Job Hunting For Dummies! Internet Resources for the Recent Graduate and the not so Tech Savvy.

So, we’ve graduated into the worst economy since the Great Depression, but lucky for us we have this handy thing called the Internet. This is a working list, so please add comments on other resources, or articles that you know about.

Tip #1: Leveraging Social Networks, and cleaning up your personal pages. According to the New York Times, more and more companies are using sites like Linkedin and Twitter to find and screen employees. This means if you aren’t using these pages, or if you are using them poorly, then it could leave you out of the eyes of future employers. Remember the stuff you post online can be seen by most people. Adjust your privacy settings and follow the general rule of thumb that, “if you wouldn’t want your parents to see it, then it’s probably not good to post openly online.”

Useful Social Networking Sites for Job Hunting

Linkedin– If you don’t know about Linkedin, I would highly recommend setting up an account. There’s a job search and it acts as a sort of “online resume”. Some companies exclusively put job postings on this site. Join networks to increase your visibility and make sure your page looks similar to your resume- avoid spelling mistakes, and keep it updated. Also, recommend friends and colleagues, who you would recommend outside the internet. Usually, they’ll return the favor.

Twitter– I’m sure everyone has heard of Twitter, and many people when first seeing this are very put off by it. It seems mundane, but if it is used correctly, Twitter can be a great resource. This article gives a basic overview on how to leverage twitter to find jobs or get tips. Keep your Tweets PC. That NyTimes article said that 7% of employers are tracking future employees on twitter, and I think this number is only going to grow. Also, there are twitter accounts dedicated to job postings.

There are also social networking sites that are designed for specific professions, experience, and companies. Be sure to research and see if there are any that would be good for you.

Tip #2: Use the Internet to find tips and articles to hone up your resume and get other general tips.

Google Blog Search is a wonderful resource. Just type in some keywords like “how to build a resume” or “how to network” and there’s a myriad of good (and sometimes not so good) articles.

Also, use websites like Digg and Reddit to find good articles. Type keywords into their search function and sort the answers by the highest rated.

Some good articles I’ve found:

Make an impression with your resume in 30 seconds

Resume Templates for Microsoft Word (download the higher rated ones and use them as a basic starting point for your resume)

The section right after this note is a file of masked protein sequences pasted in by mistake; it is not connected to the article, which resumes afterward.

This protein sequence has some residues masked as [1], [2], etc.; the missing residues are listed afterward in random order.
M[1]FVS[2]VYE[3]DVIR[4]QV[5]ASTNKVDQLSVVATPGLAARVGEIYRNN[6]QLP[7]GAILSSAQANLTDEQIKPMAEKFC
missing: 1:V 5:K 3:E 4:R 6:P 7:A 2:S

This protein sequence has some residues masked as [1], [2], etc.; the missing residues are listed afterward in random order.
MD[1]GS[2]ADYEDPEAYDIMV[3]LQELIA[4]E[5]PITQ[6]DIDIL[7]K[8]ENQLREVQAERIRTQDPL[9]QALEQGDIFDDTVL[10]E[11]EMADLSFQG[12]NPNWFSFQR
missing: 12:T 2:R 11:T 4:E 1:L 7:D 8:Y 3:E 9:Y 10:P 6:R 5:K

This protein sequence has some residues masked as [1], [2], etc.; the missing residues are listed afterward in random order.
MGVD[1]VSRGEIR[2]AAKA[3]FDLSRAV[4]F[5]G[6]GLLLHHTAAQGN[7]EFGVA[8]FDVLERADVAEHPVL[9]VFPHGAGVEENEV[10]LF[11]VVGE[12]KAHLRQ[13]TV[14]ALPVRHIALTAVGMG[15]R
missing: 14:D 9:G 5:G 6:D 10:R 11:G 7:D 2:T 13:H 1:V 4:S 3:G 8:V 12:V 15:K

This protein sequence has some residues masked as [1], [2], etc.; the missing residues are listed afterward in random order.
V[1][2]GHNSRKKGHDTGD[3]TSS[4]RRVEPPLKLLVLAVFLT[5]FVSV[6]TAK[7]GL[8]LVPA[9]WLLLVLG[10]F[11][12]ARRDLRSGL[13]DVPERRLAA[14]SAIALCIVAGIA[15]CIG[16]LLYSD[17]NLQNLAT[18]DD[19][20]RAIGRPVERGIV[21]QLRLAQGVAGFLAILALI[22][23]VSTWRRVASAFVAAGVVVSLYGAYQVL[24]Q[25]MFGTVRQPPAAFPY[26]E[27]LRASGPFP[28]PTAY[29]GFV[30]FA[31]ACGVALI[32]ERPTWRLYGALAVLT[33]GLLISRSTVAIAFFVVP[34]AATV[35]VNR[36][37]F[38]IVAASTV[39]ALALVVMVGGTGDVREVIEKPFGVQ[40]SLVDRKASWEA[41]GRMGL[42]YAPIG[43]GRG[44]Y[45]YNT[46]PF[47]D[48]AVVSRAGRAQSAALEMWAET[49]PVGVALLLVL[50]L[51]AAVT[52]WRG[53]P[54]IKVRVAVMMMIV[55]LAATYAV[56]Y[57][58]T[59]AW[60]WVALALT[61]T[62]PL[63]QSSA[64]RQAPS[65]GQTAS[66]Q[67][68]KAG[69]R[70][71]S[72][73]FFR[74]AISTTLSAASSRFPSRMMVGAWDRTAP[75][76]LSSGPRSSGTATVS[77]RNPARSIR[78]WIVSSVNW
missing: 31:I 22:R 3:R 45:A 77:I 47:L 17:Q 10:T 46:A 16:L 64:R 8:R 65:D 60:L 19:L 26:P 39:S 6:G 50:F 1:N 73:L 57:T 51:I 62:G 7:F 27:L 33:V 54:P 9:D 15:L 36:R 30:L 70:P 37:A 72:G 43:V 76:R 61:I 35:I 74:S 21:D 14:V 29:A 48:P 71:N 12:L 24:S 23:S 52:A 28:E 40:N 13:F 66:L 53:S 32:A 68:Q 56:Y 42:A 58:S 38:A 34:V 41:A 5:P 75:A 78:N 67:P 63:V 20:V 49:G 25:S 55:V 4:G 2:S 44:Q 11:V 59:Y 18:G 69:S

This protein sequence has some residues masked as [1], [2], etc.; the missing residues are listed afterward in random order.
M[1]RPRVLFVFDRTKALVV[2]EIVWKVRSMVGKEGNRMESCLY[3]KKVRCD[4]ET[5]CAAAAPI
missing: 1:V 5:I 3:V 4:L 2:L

10 Tips for a Slightly Less Awful Resume

60 of the most creative business cards

Tip #3: Use job search websites. There are many of these and it’s sometimes hard to sort through everything. I personally like Simply Hired, but there are many more including, Craiglist,, and Linkedin. Here’s a list of the top 10 job search engines. Narrow down searches with advanced searches to make your life easier. Another tip is to look in job specific forums. For example, if you work in the arts, there are many art related internet forums. Search these for job postings and tips. They are great resources.

Tip #4– Don’t forget old school approaches. Print some decent looking business cards and use them. Use your networks. Join alumni associations and use college career services. Ask friends for advice or if they’ve heard of any job openings. These will get your foot in the door. Many people talk about informal interviews as well. This is asking advice from professionals on how they got their job and any advice they would give to someone looking to start a career in that field. Don’t forget to help out friends or acquaintances whenever you get the opportunity. This will open doors in the future.

Be proactive and good luck!

Know of any other resources or tips? Please comment below! Also, check out our post on Complaints from the Unemployed.



Filed under business, links, Uncategorized

2 responses to “Job Hunting For Dummies! Internet Resources for the Recent Graduate and the not so Tech Savvy.

  1. jlkelly23

    Great post. I second the LinkedIn recommendation. I recently got a LinkedIn invitation from a recruiter who I already had an interview set up with. It’s a great place to talk yourself up. I even put a link to my honors thesis on mine.

    Just to add another recommendation: use career services at your college, even after you have graduated. I sent my counselor an e-mail asking her to look at my resume months after I graduated, and she was happy to do so. Generally speaking, career services is always there for alumni as well as current students.

    Also, really personalize your cover letters. Employers can tell when you use one cover letter for every job and just replace the employer’s name. I have heard from some HR people that a cover letter is oftentimes more important than a resume.

  2. Many job hunters are intimidated by the task of writing a cover letter, but it’s not that hard if you think of it as just a friendly, simple communication from one person (who’s looking for a good job) to another (who’s looking for a good employee). It is in the interests of both parties to make a good connection!

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